Seven dead in Basilan clashes
Seven people, including two government soldiers and five members of the Al Qaida-linked Abu Sayyaf Group, were killed as of Saturday, during clashes that began in Basilan island, southern Philippines on Friday, a military spokesperson said.
Assi Kalitot and Basri Musa who belonged to the group of Abu Sayyaf leader Isnilon Hapilon were killed during clashes with government soldiers at the boundary of Tipo-Tipo and Unkaya Pukan towns in Basilan, said Captain Maria Rowena Muyuela, spokeswoman of the military’s Western Mindanao Command.
Muyuela, added that several Abu Sayyaf members were wounded at the time.
Two soldiers were also killed and 29 others were wounded when clashes began on Friday. “The numbers have not changed. The Western Command has contacted the relatives of our personnel who were killed in action,” Muyuela said, but did not reveal the identities of the slain soldiers.
The wounded government soldiers were brought to Camp Navarro Gegeral Hospital where they underwent treatment for shrapnel wounds,” said Muyuela.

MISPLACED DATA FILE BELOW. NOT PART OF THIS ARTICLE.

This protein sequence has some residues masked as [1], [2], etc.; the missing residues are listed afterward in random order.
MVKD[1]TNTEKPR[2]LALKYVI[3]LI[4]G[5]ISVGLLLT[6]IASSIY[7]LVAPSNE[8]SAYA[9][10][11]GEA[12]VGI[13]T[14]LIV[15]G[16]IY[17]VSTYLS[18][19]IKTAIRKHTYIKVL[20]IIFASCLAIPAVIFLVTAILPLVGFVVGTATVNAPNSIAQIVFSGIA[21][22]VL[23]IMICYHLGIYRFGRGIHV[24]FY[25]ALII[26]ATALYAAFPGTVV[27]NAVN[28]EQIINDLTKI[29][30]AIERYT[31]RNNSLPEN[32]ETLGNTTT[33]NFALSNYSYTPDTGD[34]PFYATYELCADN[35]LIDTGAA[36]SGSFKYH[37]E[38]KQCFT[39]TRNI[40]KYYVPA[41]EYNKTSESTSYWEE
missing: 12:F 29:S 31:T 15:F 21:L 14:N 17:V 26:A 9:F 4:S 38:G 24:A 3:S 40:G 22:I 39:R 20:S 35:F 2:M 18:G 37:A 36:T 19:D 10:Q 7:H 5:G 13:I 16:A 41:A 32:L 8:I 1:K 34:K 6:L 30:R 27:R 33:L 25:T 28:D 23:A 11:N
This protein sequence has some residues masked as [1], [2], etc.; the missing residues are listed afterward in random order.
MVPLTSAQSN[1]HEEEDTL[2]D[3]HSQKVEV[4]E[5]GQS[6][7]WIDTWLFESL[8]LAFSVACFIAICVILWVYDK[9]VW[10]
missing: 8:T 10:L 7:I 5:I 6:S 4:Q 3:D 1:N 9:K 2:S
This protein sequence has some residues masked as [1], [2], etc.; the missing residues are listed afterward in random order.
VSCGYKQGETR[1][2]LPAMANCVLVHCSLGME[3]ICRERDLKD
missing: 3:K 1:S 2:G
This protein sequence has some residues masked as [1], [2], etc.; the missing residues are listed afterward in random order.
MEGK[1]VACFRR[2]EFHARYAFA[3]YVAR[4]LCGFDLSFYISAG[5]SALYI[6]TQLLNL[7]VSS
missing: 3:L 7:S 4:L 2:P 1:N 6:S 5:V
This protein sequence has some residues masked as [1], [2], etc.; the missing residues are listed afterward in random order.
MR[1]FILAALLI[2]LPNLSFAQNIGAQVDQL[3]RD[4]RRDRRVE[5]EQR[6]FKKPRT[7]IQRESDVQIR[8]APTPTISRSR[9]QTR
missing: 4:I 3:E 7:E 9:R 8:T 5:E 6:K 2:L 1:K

Earlier, Lieutenant Colonel Ramon Zagala said the military operation specifically targeted Abu Sayyaf commander Indama and his 20 followers in the Basilan area. He denied allegations that Indama was suspected to be the leader of the Abu Sayyaf Group that kidnapped a Malaysian tourist and a Filipina receptionist from a diving resort on April 2.
“Another group was assigned to track down the Abu Sayyaf Group that kidnapped the Malaysian tourists and the Filipina receptionist,” said Zagala. He did not give details.
There is a 3.4 million peso (Dh283,333) bounty for Indama’s capture. He has been blamed for kidnap ransom activities that have victimised foreign nationals, and beheadings and desecrations of body parts of kidnap-victims, said Zagala.
In 2002, the Philippine government allowed the presence of US soldiers in the south, to give intelligence assistance to Filipino soldiers who have been tracking down the Abu Sayyaf Group.
In the early 1990s, the Abu Sayyaf was established in the south with the help of the brother-in-law of the Osama Bin Laden, leader of the Al Qaida network.